At first glance, the images in Rafael Y. Herman’s exhibition “The Night Illuminates The Night” appear to be straightforward photographs of unremarkable natural landscapes. The more we look, however, the more we notice the odd glow, the blur of subtle movement in the trees, the unreal reds and yellows of the flowers in the green fields. Herman has captured them on color film using lengthy nighttime exposures and developed the images in the darkroom. These are also some of the most frequently depicted landscapes in the history of art: those of the Holy Land—the Forest of Galilee, the Judaean Mountains and the Mediterranean Sea.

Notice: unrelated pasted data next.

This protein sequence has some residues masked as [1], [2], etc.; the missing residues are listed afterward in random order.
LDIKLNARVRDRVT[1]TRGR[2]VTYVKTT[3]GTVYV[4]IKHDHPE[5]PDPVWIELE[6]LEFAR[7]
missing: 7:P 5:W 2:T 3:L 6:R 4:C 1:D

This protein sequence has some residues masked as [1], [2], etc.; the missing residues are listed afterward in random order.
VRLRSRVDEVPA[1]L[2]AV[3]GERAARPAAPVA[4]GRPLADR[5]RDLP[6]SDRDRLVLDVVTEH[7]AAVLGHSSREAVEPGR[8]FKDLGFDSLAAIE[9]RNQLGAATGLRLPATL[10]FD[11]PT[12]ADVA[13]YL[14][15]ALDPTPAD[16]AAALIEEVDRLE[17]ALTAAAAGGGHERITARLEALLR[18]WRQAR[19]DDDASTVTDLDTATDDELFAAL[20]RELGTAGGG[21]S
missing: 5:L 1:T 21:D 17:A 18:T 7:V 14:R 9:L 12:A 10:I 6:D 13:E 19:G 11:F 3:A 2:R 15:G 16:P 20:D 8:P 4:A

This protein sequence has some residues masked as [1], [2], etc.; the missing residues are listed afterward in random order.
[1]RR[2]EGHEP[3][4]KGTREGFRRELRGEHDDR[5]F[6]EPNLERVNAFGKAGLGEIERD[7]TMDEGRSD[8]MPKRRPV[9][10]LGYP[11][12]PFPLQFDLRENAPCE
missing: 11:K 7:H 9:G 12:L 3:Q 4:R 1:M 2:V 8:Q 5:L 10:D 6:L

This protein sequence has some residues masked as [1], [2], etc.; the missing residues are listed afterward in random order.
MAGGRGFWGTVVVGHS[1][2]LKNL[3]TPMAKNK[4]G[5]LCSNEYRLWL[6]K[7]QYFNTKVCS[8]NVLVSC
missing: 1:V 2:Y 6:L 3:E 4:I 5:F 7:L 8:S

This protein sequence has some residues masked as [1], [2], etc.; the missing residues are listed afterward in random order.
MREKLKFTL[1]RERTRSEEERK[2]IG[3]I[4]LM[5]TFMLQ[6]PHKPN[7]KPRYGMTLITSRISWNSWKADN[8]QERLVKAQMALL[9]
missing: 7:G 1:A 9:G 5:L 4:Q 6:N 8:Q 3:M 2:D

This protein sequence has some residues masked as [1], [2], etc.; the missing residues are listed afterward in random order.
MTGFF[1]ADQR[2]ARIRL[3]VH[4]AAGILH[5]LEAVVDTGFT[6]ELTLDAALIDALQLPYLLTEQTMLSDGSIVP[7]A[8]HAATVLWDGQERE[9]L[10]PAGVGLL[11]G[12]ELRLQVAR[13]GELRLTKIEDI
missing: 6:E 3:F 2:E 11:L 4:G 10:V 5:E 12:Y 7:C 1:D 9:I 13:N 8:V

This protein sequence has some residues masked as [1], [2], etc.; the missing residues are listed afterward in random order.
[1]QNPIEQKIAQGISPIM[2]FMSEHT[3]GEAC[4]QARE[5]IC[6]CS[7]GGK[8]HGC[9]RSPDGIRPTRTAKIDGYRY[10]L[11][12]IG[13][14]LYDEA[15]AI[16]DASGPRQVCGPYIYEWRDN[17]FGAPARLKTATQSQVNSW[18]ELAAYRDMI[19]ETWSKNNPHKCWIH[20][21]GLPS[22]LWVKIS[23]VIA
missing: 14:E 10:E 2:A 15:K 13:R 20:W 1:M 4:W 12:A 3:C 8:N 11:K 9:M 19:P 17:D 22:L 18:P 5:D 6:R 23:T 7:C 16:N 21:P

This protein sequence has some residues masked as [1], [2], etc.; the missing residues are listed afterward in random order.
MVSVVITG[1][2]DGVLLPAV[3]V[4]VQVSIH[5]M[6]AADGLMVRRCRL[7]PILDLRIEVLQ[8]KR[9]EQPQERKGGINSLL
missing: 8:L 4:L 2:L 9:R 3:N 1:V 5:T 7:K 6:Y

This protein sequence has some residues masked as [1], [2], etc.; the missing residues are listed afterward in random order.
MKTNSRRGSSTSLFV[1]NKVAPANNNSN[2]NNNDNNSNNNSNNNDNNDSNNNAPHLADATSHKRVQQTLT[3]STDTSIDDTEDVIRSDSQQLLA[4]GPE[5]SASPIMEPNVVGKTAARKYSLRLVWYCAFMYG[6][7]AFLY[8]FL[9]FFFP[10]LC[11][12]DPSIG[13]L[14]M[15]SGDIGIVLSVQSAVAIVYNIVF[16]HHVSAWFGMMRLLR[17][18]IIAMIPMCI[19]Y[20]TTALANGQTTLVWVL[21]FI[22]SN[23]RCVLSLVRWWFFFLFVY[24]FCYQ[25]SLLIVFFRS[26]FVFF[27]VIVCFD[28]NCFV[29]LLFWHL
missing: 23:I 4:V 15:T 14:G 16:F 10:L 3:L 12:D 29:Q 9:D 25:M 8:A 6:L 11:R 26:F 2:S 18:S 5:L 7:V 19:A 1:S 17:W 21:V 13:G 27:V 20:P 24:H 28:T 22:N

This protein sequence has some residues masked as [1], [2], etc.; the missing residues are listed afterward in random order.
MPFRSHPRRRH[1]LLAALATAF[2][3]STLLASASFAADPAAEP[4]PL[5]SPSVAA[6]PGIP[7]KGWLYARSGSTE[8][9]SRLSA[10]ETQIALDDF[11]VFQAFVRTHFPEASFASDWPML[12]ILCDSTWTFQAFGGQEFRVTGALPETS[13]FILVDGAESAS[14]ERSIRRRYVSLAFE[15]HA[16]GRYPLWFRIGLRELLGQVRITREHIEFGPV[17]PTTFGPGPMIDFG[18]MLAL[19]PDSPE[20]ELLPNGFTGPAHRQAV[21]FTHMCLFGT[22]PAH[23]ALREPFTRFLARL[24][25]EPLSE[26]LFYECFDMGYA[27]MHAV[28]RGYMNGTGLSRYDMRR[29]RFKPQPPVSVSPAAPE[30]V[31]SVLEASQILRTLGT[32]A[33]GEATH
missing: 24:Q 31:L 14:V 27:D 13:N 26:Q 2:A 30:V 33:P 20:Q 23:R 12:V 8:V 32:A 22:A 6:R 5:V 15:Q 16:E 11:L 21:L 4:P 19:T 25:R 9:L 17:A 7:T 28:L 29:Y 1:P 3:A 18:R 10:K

By moving around in the dark to get his photos, Herman, who was born in the Negev desert, pays homage to every artist who imagined the same landscapes without ever seeing them. “For 20 centuries painters, mosaicists and writers have represented, described and illustrated Israel, without ever setting foot there,” notes art historian and collector Arturo Schwarz in his text for the catalogue accompanying the exhibition, which is showing at the Museum of Contemporary Art of Rome through March 26, 2017.
By photographing at night, Herman is placing himself in a similar position of being blind to his subject matter. His camera, Schwarz notes, is “like the human eye after much darkness, it learns to discern the features of the trees, the dunes or the sea.” He makes patient use of the stars and the moon and whatever little light is there, in other words. And as we see in some of Herman’s images, even that light at times can become blinding.